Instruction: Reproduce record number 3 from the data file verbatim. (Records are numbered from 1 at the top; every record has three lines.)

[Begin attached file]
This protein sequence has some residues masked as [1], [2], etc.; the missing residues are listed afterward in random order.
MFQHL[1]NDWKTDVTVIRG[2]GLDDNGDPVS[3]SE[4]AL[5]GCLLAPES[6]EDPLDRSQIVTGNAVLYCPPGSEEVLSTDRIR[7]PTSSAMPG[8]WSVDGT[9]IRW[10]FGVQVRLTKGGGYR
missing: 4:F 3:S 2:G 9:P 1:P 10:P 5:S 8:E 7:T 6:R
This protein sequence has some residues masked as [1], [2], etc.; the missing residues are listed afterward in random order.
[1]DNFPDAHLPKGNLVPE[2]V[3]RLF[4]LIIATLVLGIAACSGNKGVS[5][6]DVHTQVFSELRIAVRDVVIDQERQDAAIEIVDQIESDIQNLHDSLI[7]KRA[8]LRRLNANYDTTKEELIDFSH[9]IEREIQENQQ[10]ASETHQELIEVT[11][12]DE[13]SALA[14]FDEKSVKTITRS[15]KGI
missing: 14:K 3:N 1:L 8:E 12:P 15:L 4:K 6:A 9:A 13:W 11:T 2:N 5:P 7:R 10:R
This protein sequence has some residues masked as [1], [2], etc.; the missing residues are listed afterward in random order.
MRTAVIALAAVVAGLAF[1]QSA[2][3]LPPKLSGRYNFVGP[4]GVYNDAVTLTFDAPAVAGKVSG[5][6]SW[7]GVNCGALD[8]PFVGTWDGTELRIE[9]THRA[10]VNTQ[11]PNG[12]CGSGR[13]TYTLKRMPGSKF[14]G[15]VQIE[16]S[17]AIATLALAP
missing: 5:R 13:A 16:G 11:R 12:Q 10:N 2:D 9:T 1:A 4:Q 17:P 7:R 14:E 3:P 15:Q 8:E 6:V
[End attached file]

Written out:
This protein sequence has some residues masked as [1], [2], etc.; the missing residues are listed afterward in random order.
MRTAVIALAAVVAGLAF[1]QSA[2][3]LPPKLSGRYNFVGP[4]GVYNDAVTLTFDAPAVAGKVSG[5][6]SW[7]GVNCGALD[8]PFVGTWDGTELRIE[9]THRA[10]VNTQ[11]PNG[12]CGSGR[13]TYTLKRMPGSKF[14]G[15]VQIE[16]S[17]AIATLALAP
missing: 5:R 13:A 16:G 11:R 12:Q 10:N 2:D 9:T 1:A 4:Q 17:P 7:R 14:E 3:P 15:Q 8:E 6:V